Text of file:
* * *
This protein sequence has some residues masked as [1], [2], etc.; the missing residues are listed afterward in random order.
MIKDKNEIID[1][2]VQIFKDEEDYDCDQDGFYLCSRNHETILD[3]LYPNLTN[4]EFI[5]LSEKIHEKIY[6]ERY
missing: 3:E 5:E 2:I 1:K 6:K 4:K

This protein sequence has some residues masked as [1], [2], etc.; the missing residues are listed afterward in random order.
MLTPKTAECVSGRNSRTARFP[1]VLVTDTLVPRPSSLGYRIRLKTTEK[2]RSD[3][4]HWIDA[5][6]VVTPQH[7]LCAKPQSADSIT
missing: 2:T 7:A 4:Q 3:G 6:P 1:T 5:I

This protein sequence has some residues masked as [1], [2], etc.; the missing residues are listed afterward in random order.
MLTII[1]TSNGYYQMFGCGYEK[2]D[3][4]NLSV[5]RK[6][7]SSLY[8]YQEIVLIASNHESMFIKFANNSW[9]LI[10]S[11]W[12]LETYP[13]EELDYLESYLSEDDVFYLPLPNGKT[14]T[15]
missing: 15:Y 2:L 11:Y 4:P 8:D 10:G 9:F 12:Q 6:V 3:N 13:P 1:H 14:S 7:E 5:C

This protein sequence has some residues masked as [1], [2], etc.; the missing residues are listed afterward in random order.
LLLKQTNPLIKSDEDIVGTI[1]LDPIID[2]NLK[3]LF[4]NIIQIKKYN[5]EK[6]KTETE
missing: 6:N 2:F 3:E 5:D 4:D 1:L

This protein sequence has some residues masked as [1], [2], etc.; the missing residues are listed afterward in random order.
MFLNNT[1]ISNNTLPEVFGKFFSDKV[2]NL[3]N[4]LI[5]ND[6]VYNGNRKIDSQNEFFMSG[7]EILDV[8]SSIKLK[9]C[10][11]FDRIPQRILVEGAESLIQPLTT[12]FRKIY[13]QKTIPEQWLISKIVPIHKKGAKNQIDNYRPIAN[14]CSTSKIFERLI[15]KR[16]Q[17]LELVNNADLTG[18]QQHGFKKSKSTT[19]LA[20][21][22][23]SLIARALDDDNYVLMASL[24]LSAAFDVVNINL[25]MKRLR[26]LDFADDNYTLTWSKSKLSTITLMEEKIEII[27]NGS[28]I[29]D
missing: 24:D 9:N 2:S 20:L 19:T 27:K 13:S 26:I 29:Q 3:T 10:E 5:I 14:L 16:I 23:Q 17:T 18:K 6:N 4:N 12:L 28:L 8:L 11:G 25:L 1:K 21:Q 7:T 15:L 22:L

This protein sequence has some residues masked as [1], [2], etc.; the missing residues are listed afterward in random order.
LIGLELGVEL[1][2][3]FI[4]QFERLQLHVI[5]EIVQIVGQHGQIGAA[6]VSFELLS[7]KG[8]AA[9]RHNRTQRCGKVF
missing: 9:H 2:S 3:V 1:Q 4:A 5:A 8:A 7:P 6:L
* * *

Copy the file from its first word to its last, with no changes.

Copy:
This protein sequence has some residues masked as [1], [2], etc.; the missing residues are listed afterward in random order.
MIKDKNEIID[1][2]VQIFKDEEDYDCDQDGFYLCSRNHETILD[3]LYPNLTN[4]EFI[5]LSEKIHEKIY[6]ERY
missing: 3:E 5:E 2:I 1:K 6:K 4:K

This protein sequence has some residues masked as [1], [2], etc.; the missing residues are listed afterward in random order.
MLTPKTAECVSGRNSRTARFP[1]VLVTDTLVPRPSSLGYRIRLKTTEK[2]RSD[3][4]HWIDA[5][6]VVTPQH[7]LCAKPQSADSIT
missing: 2:T 7:A 4:Q 3:G 6:P 1:T 5:I

This protein sequence has some residues masked as [1], [2], etc.; the missing residues are listed afterward in random order.
MLTII[1]TSNGYYQMFGCGYEK[2]D[3][4]NLSV[5]RK[6][7]SSLY[8]YQEIVLIASNHESMFIKFANNSW[9]LI[10]S[11]W[12]LETYP[13]EELDYLESYLSEDDVFYLPLPNGKT[14]T[15]
missing: 15:Y 2:L 11:Y 4:P 8:D 10:G 9:F 12:Q 6:V 3:N 13:P 1:H 14:S 7:E 5:C

This protein sequence has some residues masked as [1], [2], etc.; the missing residues are listed afterward in random order.
LLLKQTNPLIKSDEDIVGTI[1]LDPIID[2]NLK[3]LF[4]NIIQIKKYN[5]EK[6]KTETE
missing: 6:N 2:F 3:E 5:D 4:D 1:L

This protein sequence has some residues masked as [1], [2], etc.; the missing residues are listed afterward in random order.
MFLNNT[1]ISNNTLPEVFGKFFSDKV[2]NL[3]N[4]LI[5]ND[6]VYNGNRKIDSQNEFFMSG[7]EILDV[8]SSIKLK[9]C[10][11]FDRIPQRILVEGAESLIQPLTT[12]FRKIY[13]QKTIPEQWLISKIVPIHKKGAKNQIDNYRPIAN[14]CSTSKIFERLI[15]KR[16]Q[17]LELVNNADLTG[18]QQHGFKKSKSTT[19]LA[20][21][22][23]SLIARALDDDNYVLMASL[24]LSAAFDVVNINL[25]MKRLR[26]LDFADDNYTLTWSKSKLSTITLMEEKIEII[27]NGS[28]I[29]D
missing: 24:D 9:N 2:S 20:L 19:T 27:K 13:S 26:I 29:Q 3:T 10:E 5:I 14:L 16:I 23:Q 17:T 18:K 6:N 4:N 12:L 28:L 8:L 11:G 25:L 1:K 21:Q 7:T 15:L 22:L

This protein sequence has some residues masked as [1], [2], etc.; the missing residues are listed afterward in random order.
LIGLELGVEL[1][2][3]FI[4]QFERLQLHVI[5]EIVQIVGQHGQIGAA[6]VSFELLS[7]KG[8]AA[9]RHNRTQRCGKVF
missing: 9:H 2:S 3:V 1:Q 4:A 5:A 8:A 7:P 6:L